Coherent optical interface for spin qubits in gate defined quantum dots
Principal Investigator: Hendrik Bluhm
Quantum networking will enable the connection of quantum processing nodes to increase computing power, long distance intrinsically secure communication, and the sharing of quantum resources over wide networks. Fully realizing these prospects requires local nodes with many coupled qubits connected by photonic links. Currently, qubits with good prospects for scaling to large numbers provide no optical interface, while optically addressable systems appear difficult to scale. This project aims to establish the fundamentals for quantum networks consisting of potentially scalable semiconductor spin qubits in gated GaAs quantum dots. These electrically controlled qubits have been proven viable for quantum computing, but so far have not been interfaced coherently with photons.
To achieve the latter, we plan to use a novel approach to create bound exciton states in a semiconductor structure that also hosts quantum dot qubits. These hybrid devices will make results from semiconductor quantum optics and self-assembled quantum dots applicable to gate-defined quantum dots.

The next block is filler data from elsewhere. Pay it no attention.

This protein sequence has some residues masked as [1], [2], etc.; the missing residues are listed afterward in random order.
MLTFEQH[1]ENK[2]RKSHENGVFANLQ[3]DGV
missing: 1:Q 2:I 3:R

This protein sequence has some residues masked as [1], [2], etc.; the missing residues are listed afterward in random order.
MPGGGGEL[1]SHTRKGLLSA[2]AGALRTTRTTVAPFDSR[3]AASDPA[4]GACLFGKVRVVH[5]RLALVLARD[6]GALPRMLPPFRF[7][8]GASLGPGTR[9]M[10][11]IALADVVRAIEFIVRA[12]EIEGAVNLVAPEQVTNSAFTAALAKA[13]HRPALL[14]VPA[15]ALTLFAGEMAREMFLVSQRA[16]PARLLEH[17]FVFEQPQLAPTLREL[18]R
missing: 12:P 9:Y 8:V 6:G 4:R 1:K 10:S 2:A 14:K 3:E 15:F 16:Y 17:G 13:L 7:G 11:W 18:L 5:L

Building on the capability to optically address our qubits, we plan to implement a protocol to transfer their quantum state to a photon. Eventually, we aim to integrate a photon interface into two-qubit devices to entangle separate semiconductor qubits via a photonic link, thus demonstrating a a minimal quantum network.
An important first step for this project is the construction of a confocal microscope in a dilution refrigerator that is suitable to operate our qubits.
This project is partly supported by the ERC Starting Grant "Semiconductor-based quantum networks" (SEQUNET).